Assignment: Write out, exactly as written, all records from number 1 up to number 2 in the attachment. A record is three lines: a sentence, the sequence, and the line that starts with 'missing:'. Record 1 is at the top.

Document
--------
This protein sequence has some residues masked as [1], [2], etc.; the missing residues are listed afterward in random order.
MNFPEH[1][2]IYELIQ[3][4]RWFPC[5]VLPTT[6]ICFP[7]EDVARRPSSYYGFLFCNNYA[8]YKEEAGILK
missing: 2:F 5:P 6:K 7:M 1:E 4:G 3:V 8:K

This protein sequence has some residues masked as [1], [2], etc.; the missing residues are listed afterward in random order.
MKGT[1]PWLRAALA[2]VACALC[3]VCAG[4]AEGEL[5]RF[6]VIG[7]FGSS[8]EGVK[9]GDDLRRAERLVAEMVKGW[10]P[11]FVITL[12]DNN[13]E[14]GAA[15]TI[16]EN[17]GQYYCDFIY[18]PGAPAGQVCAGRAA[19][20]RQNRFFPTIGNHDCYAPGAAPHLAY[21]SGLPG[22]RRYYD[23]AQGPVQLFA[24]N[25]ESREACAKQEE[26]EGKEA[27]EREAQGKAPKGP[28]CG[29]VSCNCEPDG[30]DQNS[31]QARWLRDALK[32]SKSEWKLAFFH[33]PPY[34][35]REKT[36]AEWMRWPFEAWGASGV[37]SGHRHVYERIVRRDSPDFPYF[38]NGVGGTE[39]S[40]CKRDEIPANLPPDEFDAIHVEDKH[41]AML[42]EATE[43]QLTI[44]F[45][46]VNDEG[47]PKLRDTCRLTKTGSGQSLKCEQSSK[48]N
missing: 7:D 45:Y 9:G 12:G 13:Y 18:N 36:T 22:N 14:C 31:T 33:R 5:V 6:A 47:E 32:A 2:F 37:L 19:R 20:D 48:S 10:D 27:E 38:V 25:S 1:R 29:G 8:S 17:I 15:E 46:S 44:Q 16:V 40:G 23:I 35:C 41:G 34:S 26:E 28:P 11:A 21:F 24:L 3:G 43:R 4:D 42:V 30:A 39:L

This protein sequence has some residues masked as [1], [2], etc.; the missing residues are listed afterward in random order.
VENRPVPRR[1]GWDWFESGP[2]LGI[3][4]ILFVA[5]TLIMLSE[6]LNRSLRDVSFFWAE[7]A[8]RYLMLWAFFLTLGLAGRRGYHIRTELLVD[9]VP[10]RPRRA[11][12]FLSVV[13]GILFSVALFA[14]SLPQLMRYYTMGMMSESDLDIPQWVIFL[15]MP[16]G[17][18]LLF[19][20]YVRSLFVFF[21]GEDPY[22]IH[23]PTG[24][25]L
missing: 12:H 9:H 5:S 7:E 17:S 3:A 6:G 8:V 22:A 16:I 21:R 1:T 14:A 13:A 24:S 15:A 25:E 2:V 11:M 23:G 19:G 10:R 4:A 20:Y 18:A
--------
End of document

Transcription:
This protein sequence has some residues masked as [1], [2], etc.; the missing residues are listed afterward in random order.
MNFPEH[1][2]IYELIQ[3][4]RWFPC[5]VLPTT[6]ICFP[7]EDVARRPSSYYGFLFCNNYA[8]YKEEAGILK
missing: 2:F 5:P 6:K 7:M 1:E 4:G 3:V 8:K

This protein sequence has some residues masked as [1], [2], etc.; the missing residues are listed afterward in random order.
MKGT[1]PWLRAALA[2]VACALC[3]VCAG[4]AEGEL[5]RF[6]VIG[7]FGSS[8]EGVK[9]GDDLRRAERLVAEMVKGW[10]P[11]FVITL[12]DNN[13]E[14]GAA[15]TI[16]EN[17]GQYYCDFIY[18]PGAPAGQVCAGRAA[19][20]RQNRFFPTIGNHDCYAPGAAPHLAY[21]SGLPG[22]RRYYD[23]AQGPVQLFA[24]N[25]ESREACAKQEE[26]EGKEA[27]EREAQGKAPKGP[28]CG[29]VSCNCEPDG[30]DQNS[31]QARWLRDALK[32]SKSEWKLAFFH[33]PPY[34][35]REKT[36]AEWMRWPFEAWGASGV[37]SGHRHVYERIVRRDSPDFPYF[38]NGVGGTE[39]S[40]CKRDEIPANLPPDEFDAIHVEDKH[41]AML[42]EATE[43]QLTI[44]F[45][46]VNDEG[47]PKLRDTCRLTKTGSGQSLKCEQSSK[48]N
missing: 7:D 45:Y 9:G 12:G 13:Y 18:N 36:T 22:N 14:C 31:T 33:R 5:V 6:A 47:E 32:A 2:F 37:L 19:R 20:D 48:S 10:D 27:E 38:V 25:S 1:R 29:G 8:S 17:I 15:E 46:S 44:Q 16:V 40:G 23:I 35:C 41:G 34:S 26:E 28:P 11:A 21:F 24:L 3:G 43:R 4:D 42:V 30:A 39:L